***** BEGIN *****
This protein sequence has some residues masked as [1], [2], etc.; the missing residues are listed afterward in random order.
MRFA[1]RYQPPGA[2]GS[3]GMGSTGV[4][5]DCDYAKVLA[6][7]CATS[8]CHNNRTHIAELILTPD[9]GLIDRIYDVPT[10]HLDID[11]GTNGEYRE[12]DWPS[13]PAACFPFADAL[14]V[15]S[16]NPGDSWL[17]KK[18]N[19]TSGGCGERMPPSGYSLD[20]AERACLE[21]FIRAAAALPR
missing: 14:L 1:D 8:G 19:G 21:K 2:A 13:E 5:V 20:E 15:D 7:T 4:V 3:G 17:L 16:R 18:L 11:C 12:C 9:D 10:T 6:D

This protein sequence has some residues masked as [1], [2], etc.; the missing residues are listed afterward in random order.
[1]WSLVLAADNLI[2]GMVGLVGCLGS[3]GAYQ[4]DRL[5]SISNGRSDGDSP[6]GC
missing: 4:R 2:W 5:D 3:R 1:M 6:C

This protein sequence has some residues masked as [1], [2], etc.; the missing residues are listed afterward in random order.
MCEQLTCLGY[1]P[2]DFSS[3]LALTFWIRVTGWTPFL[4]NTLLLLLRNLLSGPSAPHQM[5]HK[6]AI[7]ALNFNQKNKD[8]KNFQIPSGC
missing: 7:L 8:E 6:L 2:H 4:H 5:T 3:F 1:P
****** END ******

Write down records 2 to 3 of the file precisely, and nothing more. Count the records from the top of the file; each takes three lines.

This protein sequence has some residues masked as [1], [2], etc.; the missing residues are listed afterward in random order.
[1]WSLVLAADNLI[2]GMVGLVGCLGS[3]GAYQ[4]DRL[5]SISNGRSDGDSP[6]GC
missing: 4:R 2:W 5:D 3:R 1:M 6:C

This protein sequence has some residues masked as [1], [2], etc.; the missing residues are listed afterward in random order.
MCEQLTCLGY[1]P[2]DFSS[3]LALTFWIRVTGWTPFL[4]NTLLLLLRNLLSGPSAPHQM[5]HK[6]AI[7]ALNFNQKNKD[8]KNFQIPSGC
missing: 7:L 8:E 6:L 2:H 4:H 5:T 3:F 1:P